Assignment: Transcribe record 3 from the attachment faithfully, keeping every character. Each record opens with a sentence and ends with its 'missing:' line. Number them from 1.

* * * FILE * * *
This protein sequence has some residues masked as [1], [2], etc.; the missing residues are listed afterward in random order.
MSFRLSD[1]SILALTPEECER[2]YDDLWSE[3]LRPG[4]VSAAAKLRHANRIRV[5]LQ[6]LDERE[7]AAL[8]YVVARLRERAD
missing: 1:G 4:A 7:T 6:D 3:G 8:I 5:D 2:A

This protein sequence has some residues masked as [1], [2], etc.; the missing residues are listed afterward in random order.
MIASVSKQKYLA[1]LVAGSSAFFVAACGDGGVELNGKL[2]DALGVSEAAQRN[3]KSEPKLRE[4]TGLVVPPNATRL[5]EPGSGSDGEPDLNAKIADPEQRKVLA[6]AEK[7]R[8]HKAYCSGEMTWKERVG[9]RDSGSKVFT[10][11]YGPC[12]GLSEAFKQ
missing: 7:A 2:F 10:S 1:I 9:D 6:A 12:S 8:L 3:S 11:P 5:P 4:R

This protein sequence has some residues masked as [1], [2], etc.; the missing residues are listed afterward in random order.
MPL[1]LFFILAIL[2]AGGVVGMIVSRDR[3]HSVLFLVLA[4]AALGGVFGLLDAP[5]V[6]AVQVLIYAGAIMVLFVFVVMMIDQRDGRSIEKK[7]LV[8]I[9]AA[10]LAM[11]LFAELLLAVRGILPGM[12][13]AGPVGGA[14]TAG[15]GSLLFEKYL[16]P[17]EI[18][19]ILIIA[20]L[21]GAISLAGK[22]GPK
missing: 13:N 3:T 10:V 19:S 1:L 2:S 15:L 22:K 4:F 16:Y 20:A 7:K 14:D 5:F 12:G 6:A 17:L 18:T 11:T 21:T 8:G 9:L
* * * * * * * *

This protein sequence has some residues masked as [1], [2], etc.; the missing residues are listed afterward in random order.
MPL[1]LFFILAIL[2]AGGVVGMIVSRDR[3]HSVLFLVLA[4]AALGGVFGLLDAP[5]V[6]AVQVLIYAGAIMVLFVFVVMMIDQRDGRSIEKK[7]LV[8]I[9]AA[10]LAM[11]LFAELLLAVRGILPGM[12][13]AGPVGGA[14]TAG[15]GSLLFEKYL[16]P[17]EI[18][19]ILIIA[20]L[21]GAISLAGK[22]GPK
missing: 13:N 3:T 10:V 19:S 1:L 2:S 15:L 22:K 4:F 16:Y 20:A 7:K 14:D 5:F 12:G 6:A 17:L 18:T 11:T 21:T 8:G 9:L